OK. I may just have found a very relevant reason to go out and buy a new computer: I think I have officially killed my four-year-old Apple notebook. And, yes, I will lose data if I can't recover the hard drive. And, yes, I am traveling as this discovery is made. Thank goodness for my iPhone and my innate Irish stubborness.
So, here I am, staring at a frozen Apple icon and some stats from IGEL Technology , arguing the case for thin client computing. I wrote about this issue several weeks back, referencing a Forrester report. IGEL's own data focuses less on energy consumption and the costs thereof and more on comparing carbon footprints of various client-side technology. Example: If you swap out a desktop computer for a thin client with terminal server, you can cut the carbon emissions by roughly 44 percent. (You don't save on the display, because both need one.) IGEL makes use of data from the Fraunhofer Institute, which monitors this sort of thing closely.
A thin client would also solve my bigger long-term issue, recovering some of my work from the last couple of weeks and all the notes I took at a day-long meeting over the weekend.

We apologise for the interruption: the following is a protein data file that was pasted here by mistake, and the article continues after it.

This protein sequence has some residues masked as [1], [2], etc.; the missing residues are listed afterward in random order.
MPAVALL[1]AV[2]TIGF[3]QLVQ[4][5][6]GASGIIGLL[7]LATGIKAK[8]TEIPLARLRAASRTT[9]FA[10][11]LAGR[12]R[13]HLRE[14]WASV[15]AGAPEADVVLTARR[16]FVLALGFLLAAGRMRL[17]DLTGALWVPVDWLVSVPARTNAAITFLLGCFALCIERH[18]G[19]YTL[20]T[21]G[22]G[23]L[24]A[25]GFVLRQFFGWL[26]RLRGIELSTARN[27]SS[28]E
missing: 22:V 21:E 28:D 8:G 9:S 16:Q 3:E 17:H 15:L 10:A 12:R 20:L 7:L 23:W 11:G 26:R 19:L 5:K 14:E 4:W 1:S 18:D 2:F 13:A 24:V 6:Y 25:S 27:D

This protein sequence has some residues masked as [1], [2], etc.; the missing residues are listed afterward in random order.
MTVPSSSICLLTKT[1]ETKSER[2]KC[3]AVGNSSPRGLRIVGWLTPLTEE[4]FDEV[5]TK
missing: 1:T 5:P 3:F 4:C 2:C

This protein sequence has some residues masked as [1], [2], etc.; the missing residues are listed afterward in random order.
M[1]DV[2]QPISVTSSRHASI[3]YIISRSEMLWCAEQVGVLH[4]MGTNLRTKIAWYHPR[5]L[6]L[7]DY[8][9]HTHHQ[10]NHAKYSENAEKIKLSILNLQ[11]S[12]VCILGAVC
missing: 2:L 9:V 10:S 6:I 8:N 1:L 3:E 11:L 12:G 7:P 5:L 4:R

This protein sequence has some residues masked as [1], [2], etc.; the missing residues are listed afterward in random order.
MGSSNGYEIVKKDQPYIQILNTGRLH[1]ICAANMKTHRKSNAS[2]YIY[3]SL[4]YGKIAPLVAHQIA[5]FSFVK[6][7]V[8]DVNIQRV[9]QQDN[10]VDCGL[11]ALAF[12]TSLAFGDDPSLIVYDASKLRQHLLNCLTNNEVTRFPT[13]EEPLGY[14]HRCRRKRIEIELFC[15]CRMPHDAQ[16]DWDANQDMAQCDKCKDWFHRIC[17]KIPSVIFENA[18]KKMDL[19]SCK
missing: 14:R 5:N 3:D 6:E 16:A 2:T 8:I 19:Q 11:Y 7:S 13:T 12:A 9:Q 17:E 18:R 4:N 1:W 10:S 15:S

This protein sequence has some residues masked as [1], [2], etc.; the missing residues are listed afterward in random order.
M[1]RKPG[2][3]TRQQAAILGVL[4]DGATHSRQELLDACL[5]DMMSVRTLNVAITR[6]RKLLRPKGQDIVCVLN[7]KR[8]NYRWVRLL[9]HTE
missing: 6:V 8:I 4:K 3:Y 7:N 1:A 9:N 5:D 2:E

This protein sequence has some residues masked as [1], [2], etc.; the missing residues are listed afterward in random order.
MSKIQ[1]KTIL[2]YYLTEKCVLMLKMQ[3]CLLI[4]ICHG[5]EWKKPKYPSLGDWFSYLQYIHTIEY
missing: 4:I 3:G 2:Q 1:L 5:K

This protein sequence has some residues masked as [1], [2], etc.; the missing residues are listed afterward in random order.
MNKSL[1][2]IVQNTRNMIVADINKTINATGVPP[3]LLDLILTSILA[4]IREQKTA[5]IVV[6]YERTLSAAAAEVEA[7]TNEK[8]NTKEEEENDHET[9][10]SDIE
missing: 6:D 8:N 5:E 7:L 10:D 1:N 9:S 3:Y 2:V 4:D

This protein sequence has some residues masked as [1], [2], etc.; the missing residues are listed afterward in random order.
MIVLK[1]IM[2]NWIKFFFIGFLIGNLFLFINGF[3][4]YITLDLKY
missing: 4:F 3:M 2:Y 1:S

Anyway, more fodder for the thin client and broader desktop virtualization discussion. Both Forrester and Fraunhofer will make it easier for you to talk lean and green. An added bonus: more central management control. Companies like Pano Logic are working on tighter integration with the server-side virtualization players. The latest version 2.0 release of Pano Virtual Desktop Solution, for example, supports VMware's Virtual Desktop Manager. The new edition was released May 5.
Not necessarily something I can use in my situation, but you can bet I'll be thinking quite a bit about energy efficiency and component material if I can't recover this thing.